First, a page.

Using the NORC DSM Screen for gambling problems as an outcome measure for pathological gambling: psychometric evaluation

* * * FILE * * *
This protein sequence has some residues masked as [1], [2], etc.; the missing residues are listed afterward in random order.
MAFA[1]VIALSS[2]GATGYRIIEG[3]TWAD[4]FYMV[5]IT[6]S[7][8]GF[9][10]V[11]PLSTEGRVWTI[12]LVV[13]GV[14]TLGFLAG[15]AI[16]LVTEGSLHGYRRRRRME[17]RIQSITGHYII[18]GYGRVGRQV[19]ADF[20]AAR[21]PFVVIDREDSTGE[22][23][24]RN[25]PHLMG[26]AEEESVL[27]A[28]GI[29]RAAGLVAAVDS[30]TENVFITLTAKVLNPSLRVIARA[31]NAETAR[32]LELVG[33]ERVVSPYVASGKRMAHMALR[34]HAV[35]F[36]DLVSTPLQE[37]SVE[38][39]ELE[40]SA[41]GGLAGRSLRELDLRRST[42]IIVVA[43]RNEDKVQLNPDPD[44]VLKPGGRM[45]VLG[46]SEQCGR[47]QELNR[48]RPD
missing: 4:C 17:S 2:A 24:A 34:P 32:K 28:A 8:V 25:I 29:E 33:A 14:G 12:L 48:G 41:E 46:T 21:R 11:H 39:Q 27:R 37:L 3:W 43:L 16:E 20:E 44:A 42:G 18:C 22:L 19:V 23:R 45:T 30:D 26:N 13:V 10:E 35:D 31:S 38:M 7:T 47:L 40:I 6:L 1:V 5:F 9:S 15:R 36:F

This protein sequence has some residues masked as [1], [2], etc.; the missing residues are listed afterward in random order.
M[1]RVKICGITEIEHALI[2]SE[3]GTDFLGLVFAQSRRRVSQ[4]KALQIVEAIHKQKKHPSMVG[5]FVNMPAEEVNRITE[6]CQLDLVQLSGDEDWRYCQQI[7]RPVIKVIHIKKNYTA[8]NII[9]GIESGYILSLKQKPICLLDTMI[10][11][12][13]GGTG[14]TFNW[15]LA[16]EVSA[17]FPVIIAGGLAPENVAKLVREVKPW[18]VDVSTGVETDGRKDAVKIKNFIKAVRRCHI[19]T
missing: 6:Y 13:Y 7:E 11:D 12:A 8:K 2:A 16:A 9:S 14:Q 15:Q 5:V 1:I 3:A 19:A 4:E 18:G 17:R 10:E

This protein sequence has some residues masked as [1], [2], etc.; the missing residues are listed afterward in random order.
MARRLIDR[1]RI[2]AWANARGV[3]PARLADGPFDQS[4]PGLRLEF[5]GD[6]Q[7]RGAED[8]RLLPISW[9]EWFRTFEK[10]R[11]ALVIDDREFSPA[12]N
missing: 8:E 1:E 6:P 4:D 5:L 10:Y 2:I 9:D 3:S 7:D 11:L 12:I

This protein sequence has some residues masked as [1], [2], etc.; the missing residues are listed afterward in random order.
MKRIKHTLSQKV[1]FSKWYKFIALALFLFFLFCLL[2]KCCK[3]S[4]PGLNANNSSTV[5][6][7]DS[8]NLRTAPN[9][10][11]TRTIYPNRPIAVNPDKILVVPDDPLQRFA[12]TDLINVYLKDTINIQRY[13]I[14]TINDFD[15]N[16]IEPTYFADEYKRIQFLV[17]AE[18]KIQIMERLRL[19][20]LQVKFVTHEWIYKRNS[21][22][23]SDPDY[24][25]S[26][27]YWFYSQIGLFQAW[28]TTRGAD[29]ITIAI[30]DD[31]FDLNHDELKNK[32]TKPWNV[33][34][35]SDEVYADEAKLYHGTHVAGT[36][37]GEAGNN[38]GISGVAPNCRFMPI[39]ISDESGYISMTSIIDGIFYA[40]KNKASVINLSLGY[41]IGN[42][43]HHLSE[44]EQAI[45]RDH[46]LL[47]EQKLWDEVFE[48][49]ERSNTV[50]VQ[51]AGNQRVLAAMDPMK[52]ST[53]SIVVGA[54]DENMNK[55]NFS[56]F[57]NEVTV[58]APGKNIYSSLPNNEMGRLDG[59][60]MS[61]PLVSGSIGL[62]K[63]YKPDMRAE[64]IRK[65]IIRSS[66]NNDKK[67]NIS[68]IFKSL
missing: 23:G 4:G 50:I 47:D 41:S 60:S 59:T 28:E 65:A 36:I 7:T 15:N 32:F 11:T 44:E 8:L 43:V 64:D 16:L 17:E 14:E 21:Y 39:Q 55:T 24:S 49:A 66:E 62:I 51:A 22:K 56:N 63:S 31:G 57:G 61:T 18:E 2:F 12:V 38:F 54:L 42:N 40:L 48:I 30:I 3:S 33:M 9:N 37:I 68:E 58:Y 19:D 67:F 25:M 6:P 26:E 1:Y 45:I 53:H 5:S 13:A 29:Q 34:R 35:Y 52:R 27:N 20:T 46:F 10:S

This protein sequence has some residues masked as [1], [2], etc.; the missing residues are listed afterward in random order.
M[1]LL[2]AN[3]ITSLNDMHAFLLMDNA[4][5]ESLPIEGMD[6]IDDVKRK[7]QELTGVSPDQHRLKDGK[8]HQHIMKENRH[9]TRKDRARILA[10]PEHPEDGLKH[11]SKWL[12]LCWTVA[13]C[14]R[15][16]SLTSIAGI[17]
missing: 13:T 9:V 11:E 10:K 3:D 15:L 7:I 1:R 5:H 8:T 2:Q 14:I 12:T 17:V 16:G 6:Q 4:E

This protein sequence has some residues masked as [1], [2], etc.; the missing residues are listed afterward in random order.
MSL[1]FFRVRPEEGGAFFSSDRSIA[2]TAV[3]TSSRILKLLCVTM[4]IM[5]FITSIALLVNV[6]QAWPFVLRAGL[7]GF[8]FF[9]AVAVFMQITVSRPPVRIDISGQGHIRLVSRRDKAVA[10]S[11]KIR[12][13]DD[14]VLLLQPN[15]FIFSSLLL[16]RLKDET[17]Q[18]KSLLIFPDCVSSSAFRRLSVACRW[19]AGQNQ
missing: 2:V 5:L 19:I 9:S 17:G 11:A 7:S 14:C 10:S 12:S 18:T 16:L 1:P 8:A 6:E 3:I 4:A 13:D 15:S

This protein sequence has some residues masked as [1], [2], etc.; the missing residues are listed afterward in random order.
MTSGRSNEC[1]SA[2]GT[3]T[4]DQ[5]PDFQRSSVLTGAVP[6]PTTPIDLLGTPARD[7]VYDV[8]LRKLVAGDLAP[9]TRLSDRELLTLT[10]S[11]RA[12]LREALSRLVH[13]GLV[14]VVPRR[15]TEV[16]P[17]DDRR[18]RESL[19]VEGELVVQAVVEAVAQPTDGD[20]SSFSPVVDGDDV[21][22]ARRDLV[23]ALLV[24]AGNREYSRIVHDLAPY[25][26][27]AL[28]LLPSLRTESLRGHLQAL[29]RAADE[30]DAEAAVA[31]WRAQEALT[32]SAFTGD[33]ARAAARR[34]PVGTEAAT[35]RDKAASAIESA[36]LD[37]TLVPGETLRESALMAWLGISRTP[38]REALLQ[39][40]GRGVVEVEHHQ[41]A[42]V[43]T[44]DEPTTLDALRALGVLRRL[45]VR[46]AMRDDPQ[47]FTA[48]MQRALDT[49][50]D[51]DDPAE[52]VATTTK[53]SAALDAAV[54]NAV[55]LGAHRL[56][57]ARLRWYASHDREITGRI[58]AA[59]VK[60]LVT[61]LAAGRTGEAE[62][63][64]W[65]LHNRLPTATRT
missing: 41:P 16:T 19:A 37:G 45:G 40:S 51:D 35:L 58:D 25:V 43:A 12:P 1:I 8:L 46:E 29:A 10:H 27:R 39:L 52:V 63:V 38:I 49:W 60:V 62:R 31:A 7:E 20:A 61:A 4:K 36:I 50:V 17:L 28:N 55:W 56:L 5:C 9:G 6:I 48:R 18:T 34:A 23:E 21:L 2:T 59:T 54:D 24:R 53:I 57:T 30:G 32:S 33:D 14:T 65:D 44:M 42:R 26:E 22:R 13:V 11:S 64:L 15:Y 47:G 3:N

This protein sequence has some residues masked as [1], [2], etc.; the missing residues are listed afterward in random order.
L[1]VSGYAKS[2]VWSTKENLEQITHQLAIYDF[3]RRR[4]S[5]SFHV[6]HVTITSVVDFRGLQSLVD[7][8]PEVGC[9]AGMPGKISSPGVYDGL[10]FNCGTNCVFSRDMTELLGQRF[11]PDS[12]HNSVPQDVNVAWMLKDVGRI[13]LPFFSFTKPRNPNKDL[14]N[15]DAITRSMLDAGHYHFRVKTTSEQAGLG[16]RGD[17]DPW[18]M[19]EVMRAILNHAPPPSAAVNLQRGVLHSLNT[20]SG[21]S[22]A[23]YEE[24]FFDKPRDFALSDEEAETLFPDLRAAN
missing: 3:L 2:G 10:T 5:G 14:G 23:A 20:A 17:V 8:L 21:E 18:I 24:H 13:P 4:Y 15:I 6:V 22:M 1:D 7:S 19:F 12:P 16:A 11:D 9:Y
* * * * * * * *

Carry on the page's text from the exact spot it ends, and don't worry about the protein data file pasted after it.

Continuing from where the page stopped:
The National Opinion Research Center DSM Screen for Gambling Problems (NODS), a population-based telephone-screening tool to identify gambling problems according to DSM-IV criteria, was examined as a potential outcome measure for gambling treatment studies. The NODS was administered to problem gamblers as part of a 1-year follow-up after a brief treatment. Internal reliability was fair to good and the factor structure and item-total correlations supported the existence of a single construct with three subfactors, measuring negative behavioral consequences, preoccupation and impaired control over gambling and tolerance, and withdrawal and relief gambling. The NODS total score correlated moderately with gambling behavior and outcome as predicted. The total score also correlated highly with the total score of the South Oaks Gambling Screen (SOGS) although the NODS and SOGS categorization of nonproblem, problem, and pathological gamblers showed poor agreement. The NODS, as designed, provided a more strict definition of disordered gambling than the SOGS. In summary, the NODS shows promise as an outcome measure of gambling problems.

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